Shirley Johnson, co-founder of the cinema chain, has died


Shirley L. Johnson founded the Classic Cinemas chain with her late husband Willis and was a highly visible advocate for the arts.

“Shirley wanted to be so involved in the communities where her theaters were located, and the historic (theaters) in the downtowns of cities were the anchors of the downtowns,” said retired Classic Cinemas marketing director Mark Mazrimas, of 18 years worked for the chain for many years. “Much of her involvement involved participating in special shows such as school plays and charity events.”

Johnson, 88, died of pneumonia March 2 at Advocate Good Samaritan Hospital in Downers Grove, said her stepson, Chris Johnson, CEO of Classic Cinemas. She was a long-time resident of Downers Grove.

Johnson was born Shirley Griffin in her family home in Lombard, grew up in Villa Park and graduated from York High School in Elmhurst in 1954. She attended Elmhurst College and then worked at Miles Laboratories in Naperville as an advertising manager for 17 years.

In 1976, her future husband Willis Johnson and his brother Ross purchased the Downers Grove building, which housed the Tivoli Theater, a bowling alley and a hotel. Shirley and Willis Johnson married the following year, and soon after, the Tivoli Theater operator, Oscar Brotman, left in the middle of the night and closed the Tivoli. With that, the Johnsons decided to take over the running of the theater.

When they began running the cinema, the couple stuck to their day jobs – Willis Johnson had run his own printing shop and Shirley continued to work at Miles. By the early 1980s, however, they were devoting all of their time to their growing theater chain, owning and renovating theaters not only in Downers Grove, but also in Elmhurst, Oak Park, La Grange, and other communities.

The couple eventually expanded Classic Cinemas to 16 locations and 137 screens in Illinois and Wisconsin.

“She was very smart and sensitive,” Mazrimas said. “Willis was the person in the spotlight, but Shirley was the business partner who was in the background and just knew everything that was going on and had a lot of influence over the company.”

Behind the scenes, Johnson was a vigorous advocate for foreign and independent films.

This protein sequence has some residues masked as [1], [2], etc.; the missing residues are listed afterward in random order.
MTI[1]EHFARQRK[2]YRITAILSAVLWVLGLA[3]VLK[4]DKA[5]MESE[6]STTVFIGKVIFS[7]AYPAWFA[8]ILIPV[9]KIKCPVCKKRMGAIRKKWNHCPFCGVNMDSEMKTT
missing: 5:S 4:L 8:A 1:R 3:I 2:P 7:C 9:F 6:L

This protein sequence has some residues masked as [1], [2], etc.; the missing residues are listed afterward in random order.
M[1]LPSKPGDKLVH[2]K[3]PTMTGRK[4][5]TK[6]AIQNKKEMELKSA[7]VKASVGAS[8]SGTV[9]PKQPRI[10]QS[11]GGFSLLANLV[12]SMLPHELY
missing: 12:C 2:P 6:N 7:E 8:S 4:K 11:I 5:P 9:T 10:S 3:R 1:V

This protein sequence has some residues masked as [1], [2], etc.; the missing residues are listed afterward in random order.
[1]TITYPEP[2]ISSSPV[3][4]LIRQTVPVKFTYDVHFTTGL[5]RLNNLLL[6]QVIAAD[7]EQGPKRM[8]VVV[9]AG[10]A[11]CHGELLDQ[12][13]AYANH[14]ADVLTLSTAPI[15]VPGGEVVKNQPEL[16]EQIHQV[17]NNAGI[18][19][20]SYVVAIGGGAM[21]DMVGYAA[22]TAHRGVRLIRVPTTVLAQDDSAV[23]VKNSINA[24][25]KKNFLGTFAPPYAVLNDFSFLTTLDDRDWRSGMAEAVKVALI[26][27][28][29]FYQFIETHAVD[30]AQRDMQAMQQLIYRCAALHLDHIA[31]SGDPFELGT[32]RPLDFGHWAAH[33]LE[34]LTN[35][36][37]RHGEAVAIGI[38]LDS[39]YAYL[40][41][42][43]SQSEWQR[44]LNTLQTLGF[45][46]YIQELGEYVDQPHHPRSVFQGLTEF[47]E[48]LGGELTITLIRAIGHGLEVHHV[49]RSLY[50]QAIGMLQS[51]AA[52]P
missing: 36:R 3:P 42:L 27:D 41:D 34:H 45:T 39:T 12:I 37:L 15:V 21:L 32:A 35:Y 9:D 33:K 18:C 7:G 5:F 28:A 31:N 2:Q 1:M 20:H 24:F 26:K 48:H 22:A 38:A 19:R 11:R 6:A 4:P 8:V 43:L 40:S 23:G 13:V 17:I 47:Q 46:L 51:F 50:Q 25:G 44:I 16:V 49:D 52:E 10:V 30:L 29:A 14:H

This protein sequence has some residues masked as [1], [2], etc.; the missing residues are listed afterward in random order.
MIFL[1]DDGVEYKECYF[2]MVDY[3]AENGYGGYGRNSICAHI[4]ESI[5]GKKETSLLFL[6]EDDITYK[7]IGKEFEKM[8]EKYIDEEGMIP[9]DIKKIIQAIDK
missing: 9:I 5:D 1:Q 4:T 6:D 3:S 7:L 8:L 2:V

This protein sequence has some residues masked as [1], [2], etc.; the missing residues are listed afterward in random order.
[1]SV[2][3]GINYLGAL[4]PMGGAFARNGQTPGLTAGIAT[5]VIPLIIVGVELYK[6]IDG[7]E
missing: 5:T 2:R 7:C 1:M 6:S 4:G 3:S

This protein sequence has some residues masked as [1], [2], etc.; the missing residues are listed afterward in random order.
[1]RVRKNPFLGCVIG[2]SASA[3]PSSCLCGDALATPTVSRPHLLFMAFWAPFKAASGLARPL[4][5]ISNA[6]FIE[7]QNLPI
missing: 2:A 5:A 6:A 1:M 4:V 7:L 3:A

“She was very committed to art and art films,” Mazrimas said. “It was more difficult for art films to get onto the screen. To appease some of the people who were complaining, Shirley created this film series in Oak Park where there were screenings (of independent films) at 1 p.m., another screening at 7 p.m. (p.m.) and then she increased the screenings. She even had a group of people who were like her art film committee and she met with them and they made suggestions.”

Mazrimas joked that Johnson “created a monster” with these art film screenings because residents of other communities with Classic Cinemas theaters soon wanted similar films.

Johnson's stepson said she is committed to broadening people's horizons when it comes to film.

“It was just about introducing people to unique and interesting works of art that they might not otherwise see,” Chris Johnson said.

Shirley Johnson also worked with various community organizations and opened Classic Cinemas' theaters to be used as performance spaces for non-profit groups, children's theater, concerts and even local talent shows.

“The most fun for me was some of the kids' variety shows because they're so excited and happy and it's just great fun,” she reflected in a 73-minute 2023 documentary filmed by documentarian Jim Toth for Downers Grove Historical was produced by society and classic cinemas, “History Happens Here: The Tivoli Theater.”

Johnson partnered with a bookstore in Downers Grove for author events at the Tivoli.

“We partnered with Anderson's Bookshop and they brought their authors here, and the authors would stand on stage and give a little talk about their book or their life or whatever, and then they would sign their books in the lobby,” said Johnson said in the documentary. “We’ve had Julie Andrews here three times, so that’s our big claim to fame.”

Johnson also supported a statewide summer reading program in collaboration with local libraries.

For their theater renovation work, Johnson, her husband and stepson received the 2011 Landmarks Illinois Award for Stewardship. And last year, Johnson and her husband were named Historian of the Year by the Downers Grove Historical Society.

Johnson retired from her full-time job at the theater chain in 2018 but remained involved in the business.

A first marriage ended in divorce and Willis Johnson died in August. In addition to her stepson, Johnson is survived by a son, Rich Winters; a daughter, Mary Reichl; four stepchildren, Stephen Johnson, Kay Johnson, Wendy Leick and Amy Balicki; and 14 grandchildren.

Church services were held.

Goldsborough is a freelance reporter.